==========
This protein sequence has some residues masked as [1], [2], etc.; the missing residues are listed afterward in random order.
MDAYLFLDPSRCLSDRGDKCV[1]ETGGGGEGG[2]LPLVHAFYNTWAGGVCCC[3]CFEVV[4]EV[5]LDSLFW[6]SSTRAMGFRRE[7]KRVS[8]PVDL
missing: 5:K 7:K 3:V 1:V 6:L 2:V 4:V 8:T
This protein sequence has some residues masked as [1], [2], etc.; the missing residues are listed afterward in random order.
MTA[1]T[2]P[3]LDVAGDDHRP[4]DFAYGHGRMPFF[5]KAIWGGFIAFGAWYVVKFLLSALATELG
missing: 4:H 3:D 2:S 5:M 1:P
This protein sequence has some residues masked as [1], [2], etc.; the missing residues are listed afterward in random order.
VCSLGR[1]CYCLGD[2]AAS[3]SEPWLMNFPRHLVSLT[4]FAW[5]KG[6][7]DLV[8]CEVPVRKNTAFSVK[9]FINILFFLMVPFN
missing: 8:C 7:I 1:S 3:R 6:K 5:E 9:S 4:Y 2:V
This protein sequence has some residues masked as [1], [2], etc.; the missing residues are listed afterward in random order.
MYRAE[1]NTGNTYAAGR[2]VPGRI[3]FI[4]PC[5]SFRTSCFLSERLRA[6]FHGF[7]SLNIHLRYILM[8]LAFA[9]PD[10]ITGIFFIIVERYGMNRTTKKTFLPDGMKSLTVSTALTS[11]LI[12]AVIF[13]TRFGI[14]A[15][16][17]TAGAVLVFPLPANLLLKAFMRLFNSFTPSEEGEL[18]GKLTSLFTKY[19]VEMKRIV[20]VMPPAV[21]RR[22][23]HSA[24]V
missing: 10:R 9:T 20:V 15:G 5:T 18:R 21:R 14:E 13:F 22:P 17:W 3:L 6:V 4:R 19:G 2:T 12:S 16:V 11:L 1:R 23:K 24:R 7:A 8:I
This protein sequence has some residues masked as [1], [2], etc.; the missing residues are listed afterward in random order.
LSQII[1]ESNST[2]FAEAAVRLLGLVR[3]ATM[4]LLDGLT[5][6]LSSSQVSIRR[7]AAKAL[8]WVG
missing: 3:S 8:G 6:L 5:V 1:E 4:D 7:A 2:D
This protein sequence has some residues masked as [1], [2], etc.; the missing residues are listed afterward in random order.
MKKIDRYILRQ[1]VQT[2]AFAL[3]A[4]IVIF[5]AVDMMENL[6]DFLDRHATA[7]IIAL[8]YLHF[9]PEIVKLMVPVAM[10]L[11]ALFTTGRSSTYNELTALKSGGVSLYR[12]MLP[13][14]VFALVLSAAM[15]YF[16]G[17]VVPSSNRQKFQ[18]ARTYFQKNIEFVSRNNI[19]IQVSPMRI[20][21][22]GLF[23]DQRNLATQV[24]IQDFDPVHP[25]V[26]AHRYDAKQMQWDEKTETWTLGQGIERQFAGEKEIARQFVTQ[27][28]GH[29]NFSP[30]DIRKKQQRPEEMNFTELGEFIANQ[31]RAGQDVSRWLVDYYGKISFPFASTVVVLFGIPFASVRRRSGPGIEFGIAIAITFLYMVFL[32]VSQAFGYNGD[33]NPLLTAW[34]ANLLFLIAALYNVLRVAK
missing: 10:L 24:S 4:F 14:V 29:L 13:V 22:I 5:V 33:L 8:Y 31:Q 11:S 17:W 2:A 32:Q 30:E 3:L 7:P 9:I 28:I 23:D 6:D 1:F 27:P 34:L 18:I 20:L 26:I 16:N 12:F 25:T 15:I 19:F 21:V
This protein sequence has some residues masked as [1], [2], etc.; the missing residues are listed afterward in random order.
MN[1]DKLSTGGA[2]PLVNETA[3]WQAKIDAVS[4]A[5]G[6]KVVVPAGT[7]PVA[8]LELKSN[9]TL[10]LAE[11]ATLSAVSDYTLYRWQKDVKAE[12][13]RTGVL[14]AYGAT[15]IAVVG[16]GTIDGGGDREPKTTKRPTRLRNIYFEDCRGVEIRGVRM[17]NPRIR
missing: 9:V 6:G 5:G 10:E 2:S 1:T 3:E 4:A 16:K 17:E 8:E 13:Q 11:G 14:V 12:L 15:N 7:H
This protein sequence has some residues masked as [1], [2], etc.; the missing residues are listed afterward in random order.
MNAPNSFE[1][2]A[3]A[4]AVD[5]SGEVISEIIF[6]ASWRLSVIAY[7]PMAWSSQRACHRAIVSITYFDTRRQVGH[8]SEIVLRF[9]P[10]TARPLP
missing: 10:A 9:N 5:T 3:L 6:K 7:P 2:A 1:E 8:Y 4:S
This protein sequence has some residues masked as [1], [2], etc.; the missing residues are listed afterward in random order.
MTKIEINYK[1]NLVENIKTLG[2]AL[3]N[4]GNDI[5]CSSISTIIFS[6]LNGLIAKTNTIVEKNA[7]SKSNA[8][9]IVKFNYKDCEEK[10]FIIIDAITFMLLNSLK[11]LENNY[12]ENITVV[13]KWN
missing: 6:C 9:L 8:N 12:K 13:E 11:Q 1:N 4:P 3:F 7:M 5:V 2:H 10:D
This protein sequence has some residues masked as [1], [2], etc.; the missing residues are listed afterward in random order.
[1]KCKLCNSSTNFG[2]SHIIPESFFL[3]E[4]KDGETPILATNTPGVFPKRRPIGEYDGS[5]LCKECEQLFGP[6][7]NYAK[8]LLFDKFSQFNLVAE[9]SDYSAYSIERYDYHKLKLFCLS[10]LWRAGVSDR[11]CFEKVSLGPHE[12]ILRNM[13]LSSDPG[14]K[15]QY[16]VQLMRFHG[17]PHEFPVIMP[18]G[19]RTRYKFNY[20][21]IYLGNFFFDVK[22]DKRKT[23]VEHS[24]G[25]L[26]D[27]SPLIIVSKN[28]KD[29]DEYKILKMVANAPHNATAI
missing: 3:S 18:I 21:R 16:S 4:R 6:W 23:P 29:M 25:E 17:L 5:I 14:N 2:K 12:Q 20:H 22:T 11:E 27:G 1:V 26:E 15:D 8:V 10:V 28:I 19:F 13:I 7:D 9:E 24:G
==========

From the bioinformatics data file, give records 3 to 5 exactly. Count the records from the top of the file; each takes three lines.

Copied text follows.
This protein sequence has some residues masked as [1], [2], etc.; the missing residues are listed afterward in random order.
VCSLGR[1]CYCLGD[2]AAS[3]SEPWLMNFPRHLVSLT[4]FAW[5]KG[6][7]DLV[8]CEVPVRKNTAFSVK[9]FINILFFLMVPFN
missing: 8:C 7:I 1:S 3:R 6:K 5:E 9:S 4:Y 2:V
This protein sequence has some residues masked as [1], [2], etc.; the missing residues are listed afterward in random order.
MYRAE[1]NTGNTYAAGR[2]VPGRI[3]FI[4]PC[5]SFRTSCFLSERLRA[6]FHGF[7]SLNIHLRYILM[8]LAFA[9]PD[10]ITGIFFIIVERYGMNRTTKKTFLPDGMKSLTVSTALTS[11]LI[12]AVIF[13]TRFGI[14]A[15][16][17]TAGAVLVFPLPANLLLKAFMRLFNSFTPSEEGEL[18]GKLTSLFTKY[19]VEMKRIV[20]VMPPAV[21]RR[22][23]HSA[24]V
missing: 10:R 9:T 20:V 15:G 5:T 18:R 21:R 14:E 13:F 22:P 17:W 3:L 6:V 4:R 19:G 2:T 12:S 16:V 11:L 1:R 23:K 24:R 7:A 8:I
This protein sequence has some residues masked as [1], [2], etc.; the missing residues are listed afterward in random order.
LSQII[1]ESNST[2]FAEAAVRLLGLVR[3]ATM[4]LLDGLT[5][6]LSSSQVSIRR[7]AAKAL[8]WVG
missing: 3:S 8:G 6:L 5:V 1:E 4:D 7:A 2:D